Clients were able to use accounts "held with ING Netherlands for criminal activities for many years, virtually undisturbed," the prosecutors added.
In a statement, ING said: "Koos Timmermans will step down from his position as the chief financial officer and member of the executive board of ING group and will leave the company."
The Amsterdam-based group added: "His resignation follows the announcement of the settlement regarding the shortcomings in the execution of customer due diligence policies to prevent financial economic crime at ING Netherlands." The affair threatens to seriously damage ING's image and has prompted calls for the resignation of its top management.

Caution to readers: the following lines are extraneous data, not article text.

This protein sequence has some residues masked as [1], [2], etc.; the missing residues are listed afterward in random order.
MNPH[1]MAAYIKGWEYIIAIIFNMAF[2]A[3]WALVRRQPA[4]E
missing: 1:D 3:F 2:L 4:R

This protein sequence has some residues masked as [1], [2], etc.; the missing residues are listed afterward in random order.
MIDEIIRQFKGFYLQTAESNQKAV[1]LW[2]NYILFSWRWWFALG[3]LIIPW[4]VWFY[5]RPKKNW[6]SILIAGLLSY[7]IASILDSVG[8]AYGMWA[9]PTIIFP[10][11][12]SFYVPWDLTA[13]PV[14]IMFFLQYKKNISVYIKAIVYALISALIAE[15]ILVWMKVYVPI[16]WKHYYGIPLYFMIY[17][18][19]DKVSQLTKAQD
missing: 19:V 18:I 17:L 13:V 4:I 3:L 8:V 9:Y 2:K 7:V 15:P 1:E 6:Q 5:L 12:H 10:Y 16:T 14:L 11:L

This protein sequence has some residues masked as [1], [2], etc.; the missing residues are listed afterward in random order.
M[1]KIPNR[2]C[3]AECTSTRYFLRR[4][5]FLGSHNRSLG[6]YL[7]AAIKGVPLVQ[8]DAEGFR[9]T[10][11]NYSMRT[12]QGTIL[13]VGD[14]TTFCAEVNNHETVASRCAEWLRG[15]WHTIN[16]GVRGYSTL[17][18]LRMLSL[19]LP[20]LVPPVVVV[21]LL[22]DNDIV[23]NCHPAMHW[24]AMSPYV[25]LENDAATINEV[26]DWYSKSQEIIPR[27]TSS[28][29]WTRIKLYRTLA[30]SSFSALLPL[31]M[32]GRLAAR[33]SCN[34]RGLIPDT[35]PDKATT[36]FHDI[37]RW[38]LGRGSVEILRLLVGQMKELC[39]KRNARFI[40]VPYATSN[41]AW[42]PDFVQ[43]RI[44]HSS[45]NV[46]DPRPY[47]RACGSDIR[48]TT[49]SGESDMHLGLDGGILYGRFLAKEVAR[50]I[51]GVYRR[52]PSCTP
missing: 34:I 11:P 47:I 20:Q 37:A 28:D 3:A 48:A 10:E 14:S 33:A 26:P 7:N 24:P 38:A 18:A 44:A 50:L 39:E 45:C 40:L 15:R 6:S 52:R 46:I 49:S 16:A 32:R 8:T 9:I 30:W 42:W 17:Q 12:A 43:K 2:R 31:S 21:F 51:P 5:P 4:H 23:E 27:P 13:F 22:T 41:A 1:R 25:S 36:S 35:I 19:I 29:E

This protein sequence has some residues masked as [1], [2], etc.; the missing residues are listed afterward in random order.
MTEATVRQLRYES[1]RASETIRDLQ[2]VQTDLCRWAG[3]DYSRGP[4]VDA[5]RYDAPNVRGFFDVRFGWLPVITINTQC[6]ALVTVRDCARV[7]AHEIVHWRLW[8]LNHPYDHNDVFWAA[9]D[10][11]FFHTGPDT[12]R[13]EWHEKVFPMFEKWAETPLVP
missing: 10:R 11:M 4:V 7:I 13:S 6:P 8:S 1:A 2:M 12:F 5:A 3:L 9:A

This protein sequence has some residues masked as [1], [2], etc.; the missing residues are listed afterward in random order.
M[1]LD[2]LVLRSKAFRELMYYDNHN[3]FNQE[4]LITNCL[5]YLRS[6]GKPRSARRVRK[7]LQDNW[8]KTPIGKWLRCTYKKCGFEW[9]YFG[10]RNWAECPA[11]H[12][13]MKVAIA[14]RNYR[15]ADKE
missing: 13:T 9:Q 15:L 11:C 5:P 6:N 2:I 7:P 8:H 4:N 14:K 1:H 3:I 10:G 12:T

The influential financial daily Het Financieele Dagblad reported on Monday that Amsterdam was considering dropping ING as its in-house banker over the issue.
"We deeply regret the shortcomings found and take this matter very seriously," said Hans Wijers, who chairs ING's supervisory board.
"Given the seriousness of the matter and the many reactions among stakeholders since the announcement... we came to the conclusion it is appropriate that responsibility is taken at executive board level," Wijers said.